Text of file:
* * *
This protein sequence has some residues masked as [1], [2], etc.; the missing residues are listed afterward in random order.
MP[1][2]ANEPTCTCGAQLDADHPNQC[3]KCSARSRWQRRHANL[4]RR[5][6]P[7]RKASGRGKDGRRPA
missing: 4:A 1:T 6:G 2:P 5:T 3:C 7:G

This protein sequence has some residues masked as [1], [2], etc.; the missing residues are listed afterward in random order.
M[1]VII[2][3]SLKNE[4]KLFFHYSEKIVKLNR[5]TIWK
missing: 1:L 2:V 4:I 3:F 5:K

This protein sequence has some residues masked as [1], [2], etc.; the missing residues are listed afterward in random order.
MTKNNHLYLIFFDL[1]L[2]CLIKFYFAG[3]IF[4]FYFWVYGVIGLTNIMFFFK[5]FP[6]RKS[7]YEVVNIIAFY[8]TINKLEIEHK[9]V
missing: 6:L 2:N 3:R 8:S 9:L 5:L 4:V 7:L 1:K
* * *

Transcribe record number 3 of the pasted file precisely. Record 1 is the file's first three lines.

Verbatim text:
This protein sequence has some residues masked as [1], [2], etc.; the missing residues are listed afterward in random order.
MTKNNHLYLIFFDL[1]L[2]CLIKFYFAG[3]IF[4]FYFWVYGVIGLTNIMFFFK[5]FP[6]RKS[7]YEVVNIIAFY[8]TINKLEIEHK[9]V
missing: 6:L 2:N 3:R 8:S 9:L 5:L 4:V 7:L 1:K